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Lawyers Claim that Reforms will Stop Access to Justice

Lawyers Claim that Reforms will Stop Access to Justice

Three leading legal organisations have joined forces to suggest to the Government how its proposals for reform of the civil litigation system in England and Wales could be improved to protect injured victims. The legal bodies’ proposals, which they will be putting forward as potential amendments to the Legal Aid, Sentencing and Punishment of Offenders Bill, involve:

- fixing and limiting claimant lawyers’ success fees at a new lower level, while retaining the current principle of making them recoverable from the losing defendant; 

- enabling claimants in most cases to pay their own premiums to insure against paying the other side’s costs (after-the-event, or ATE insurance premiums);

- implementing a workable method of introducing the Government’s proposal for qualified one-way cost shifting (‘QOCS’) which would make the system truly effective in helping injured people; and 

- put into legislation the ten percent uplift in damages recommended by Lord Justice Jackson.

The Association of Personal Injury Lawyers (APIL), the Law Society, and the Motor Accident Solicitors Association (MASS) have today urged the Government to revise plans which would force injured people to pay towards the cost of claiming compensation.

“The Law Society remains convinced  that the changes to the civil litigation system in Part 2 of the Legal Aid, Sentencing and Punishment of Offenders Bill will harm access to justice” said Desmond Hudson, chief executive of the Law Society.

“The changes will make it much more difficult for people to pursue claims for injury and loss caused by the wrong-doing of others. This is in no-one’s interests. However, we also recognise that Government is determined to review the system. With colleagues at APIL and MASS, we have combined  in a spirit of pragmatism to present to the Government an alternative set of proposals which address their concerns but which will cause less damage to the interests of ordinary citizens who have been wronged.” 

APIL president David Bott said: “Transferring costs from the person who inflicted needless injury onto the innocent victim, as currently proposed by legislation before Parliament, will mean many injured people won’t be able to afford to claim the compensation which they deserve and may desperately need. Even if they can claim, their damages will be cut. But in the face of the Government’s apparently implacable determination to drive reforms through, we have focussed on the development of constructive and thoughtful alternatives.”

“This may not be the ideal solution,” he said, “but the claimant community has worked hard to formulate a compromise which is balanced enough to suit all parties in this debate. We are now calling on the Government to give this package serious consideration. The only party to benefit from the Government’s current proposals is the insurance industry whose interests should not be put before those of the public.” 

Donna Scully, Chair of the Motor Accident Solicitors Society, said:

“All of MASS’s work is dedicated to helping the innocent victims of motor accidents and that is why we are pleased to join with the Law Society and APIL to urge the Government to make these changes to the Bill.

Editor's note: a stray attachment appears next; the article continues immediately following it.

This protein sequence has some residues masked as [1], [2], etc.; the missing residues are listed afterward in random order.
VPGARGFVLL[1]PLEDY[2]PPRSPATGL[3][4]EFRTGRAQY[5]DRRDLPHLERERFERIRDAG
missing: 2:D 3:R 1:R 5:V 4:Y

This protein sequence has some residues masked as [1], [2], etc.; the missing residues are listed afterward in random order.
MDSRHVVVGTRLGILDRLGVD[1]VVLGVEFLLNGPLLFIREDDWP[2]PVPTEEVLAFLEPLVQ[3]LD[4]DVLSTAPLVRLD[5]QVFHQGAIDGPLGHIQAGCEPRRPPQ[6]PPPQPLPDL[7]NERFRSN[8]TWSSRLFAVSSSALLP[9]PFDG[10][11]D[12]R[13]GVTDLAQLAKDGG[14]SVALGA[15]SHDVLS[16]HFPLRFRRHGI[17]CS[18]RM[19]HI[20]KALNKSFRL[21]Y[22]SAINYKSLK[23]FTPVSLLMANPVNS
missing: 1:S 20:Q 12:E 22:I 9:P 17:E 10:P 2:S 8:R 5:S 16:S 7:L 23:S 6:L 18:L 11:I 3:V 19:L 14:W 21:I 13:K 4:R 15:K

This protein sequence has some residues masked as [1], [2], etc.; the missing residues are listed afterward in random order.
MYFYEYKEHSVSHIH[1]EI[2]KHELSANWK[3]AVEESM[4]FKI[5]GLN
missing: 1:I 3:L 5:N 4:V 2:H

In its current form, the Legal Aid, Sentencing and Punishment of Offenders Bill will limit access to justice for injured claimants. These small changes, which build on the package of reforms put forward by Lord Justice Jackson, would bring balance to the new system and protect claimants. They are small changes but they would make a big difference where it is needed. We hope the Government will give our suggestions serious consideration ahead of Report Stage and are happy to work closely with them to ensure the best possible implementation and outcome for everyone involved.”

The move also has support from charities dealing with injured people.

Peter Walsh, chief executive of Action against Medical Accidents (AvMA) said:

“As a charity working with the people whose lives have been ruined by clinical negligence we welcome the thrust of these proposals, which would be a big improvement on what is in the Bill.  Another vital change that is required is to keep legal aid for clinical negligence cases, and we expect there to be widespread support from peers of all parties when this is voted on in the Lords. Without these changes the Bill would deny justice to many of the most vulnerable and deserving people in society.”

Dan Burden, Head of Public Affairs at Spinal Injuries Association (SIA) said:

“The Spinal Injuries Association (SIA) is absolutely opposed to the changes to personal injury law that are proposed under the Government’s LASPO Bill and believes that access to justice is a fundamental right to protect the most vulnerable in society and should therefore not be influenced by an individual’s ability to pay. SIA considers the proposed alternative to QOCS to be preferable to the system proposed under the Bill, although we believe that anyone who acquires a catastrophic injury has a right to full and proper compensation – something which will become a thing of the past if the current system is abolished”.

Executive Director of RoadPeace, the national charity for road crash victims, Amy Aeron-Thomas said:

“Innocent crash victims deserve fair compensation settled without delay. What they do not deserve is further victimisation with uncertain financial risks in claiming compensation. The alternative proposal eliminates this and represents a significant improvement on the proposals being debated in Parliament”.   


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